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Investing & Saving


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3 replies to this topic

#1 Davie P

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Posted 19 May 2019 - 03:08 PM

Has any of you folks used an online investment platform? AJ Bell, Hargreaves Lansdown, Vanguard or similar?

 

The interest rates paid by bank accounts is generally less than inflation so you're in effect losing money. So, I was going to invest a little cash regularly into a Stocks and Shares ISA but I'm a little bewildered as to where to start!

 

Here's an intro if you don't know what I'm talking about - https://www.moneysav...guide-to-funds/



#2 Urabug

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Posted 19 May 2019 - 03:42 PM

Probably better to play save and try NSANDI  your money might not grow as much but less chance of losing it  :ponders:



#3 JGHR

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Posted 28 May 2019 - 03:52 AM

Has any of you folks used an online investment platform? AJ Bell, Hargreaves Lansdown, Vanguard or similar?

 

The interest rates paid by bank accounts is generally less than inflation so you're in effect losing money. So, I was going to invest a little cash regularly into a Stocks and Shares ISA but I'm a little bewildered as to where to start!

 

Here's an intro if you don't know what I'm talking about - https://www.moneysav...guide-to-funds/

 

I don't know about  AJ Bell, Hargreaves or Lansdown but I have a couple of Vanguard exchange traded funds. I'm not sure if you are familiar with ETF's, but you buy and sell them via an online stockbroker just like any other companies stock. I like the Vanguard ETF because the management fee is very low. Typically less than 0.5%. There is an abundance of underlying indexes which you can choose to track. I selected a fund which tracks the S&P 500 (US stock market) and it has returned me almost 30% over the past 3-4 years. Plus I also get a quarterly distribution payment on top of that. I'm very happy with them. Its pretty much set and forget and, according to Warren Buffet, it is the most effective way for the man in the street to invest over the long term. Of course you have to remember that when the market goes down so will your fund, but if you have some spare cash that you can manage without over say a 5 year period, I would certainly recommend an ETF from Vanguard.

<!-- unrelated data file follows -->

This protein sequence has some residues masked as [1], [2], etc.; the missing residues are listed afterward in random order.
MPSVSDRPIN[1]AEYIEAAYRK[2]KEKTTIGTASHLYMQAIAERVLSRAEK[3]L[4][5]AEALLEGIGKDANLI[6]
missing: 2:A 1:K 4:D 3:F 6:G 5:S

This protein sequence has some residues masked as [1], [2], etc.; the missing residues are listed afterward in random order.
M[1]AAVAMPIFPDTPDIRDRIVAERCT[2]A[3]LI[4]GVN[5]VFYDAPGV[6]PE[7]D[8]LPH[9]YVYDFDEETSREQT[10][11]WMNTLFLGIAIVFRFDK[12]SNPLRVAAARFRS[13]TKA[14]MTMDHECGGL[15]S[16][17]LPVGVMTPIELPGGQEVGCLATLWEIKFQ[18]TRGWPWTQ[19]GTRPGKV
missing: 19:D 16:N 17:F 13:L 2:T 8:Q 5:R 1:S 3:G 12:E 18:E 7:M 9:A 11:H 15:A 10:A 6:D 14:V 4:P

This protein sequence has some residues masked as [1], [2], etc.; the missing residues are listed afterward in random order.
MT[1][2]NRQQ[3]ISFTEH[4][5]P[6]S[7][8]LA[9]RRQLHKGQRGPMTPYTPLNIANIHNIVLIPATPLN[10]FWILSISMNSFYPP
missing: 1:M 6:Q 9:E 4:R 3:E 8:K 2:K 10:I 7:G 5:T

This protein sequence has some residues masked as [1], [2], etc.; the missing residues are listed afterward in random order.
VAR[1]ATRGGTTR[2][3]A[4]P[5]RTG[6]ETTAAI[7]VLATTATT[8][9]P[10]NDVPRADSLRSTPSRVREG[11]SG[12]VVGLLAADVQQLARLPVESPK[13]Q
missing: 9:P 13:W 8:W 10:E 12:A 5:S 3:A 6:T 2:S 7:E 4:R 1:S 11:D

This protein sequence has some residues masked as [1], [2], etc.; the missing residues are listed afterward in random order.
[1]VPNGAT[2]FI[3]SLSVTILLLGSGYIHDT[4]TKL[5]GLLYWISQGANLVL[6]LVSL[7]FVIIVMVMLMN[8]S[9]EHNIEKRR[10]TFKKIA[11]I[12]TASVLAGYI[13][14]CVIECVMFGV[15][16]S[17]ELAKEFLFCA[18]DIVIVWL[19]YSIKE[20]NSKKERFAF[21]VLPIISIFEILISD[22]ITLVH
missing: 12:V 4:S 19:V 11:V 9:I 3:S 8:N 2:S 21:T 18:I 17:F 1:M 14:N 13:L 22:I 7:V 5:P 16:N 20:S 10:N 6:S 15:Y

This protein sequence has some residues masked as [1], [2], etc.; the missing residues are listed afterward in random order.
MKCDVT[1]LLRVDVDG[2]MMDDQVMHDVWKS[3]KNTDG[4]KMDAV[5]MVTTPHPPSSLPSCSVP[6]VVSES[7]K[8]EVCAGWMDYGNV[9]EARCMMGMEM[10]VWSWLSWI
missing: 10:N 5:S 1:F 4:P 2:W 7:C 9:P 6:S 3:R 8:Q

#4 Muckle Oxters

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Posted 28 May 2019 - 08:11 PM

I ken a few folk dat swear by Vanguard funds and say dey've done quite weel ower da long term. I wish I'd hiv taken dir advice when dey got intae it years ago!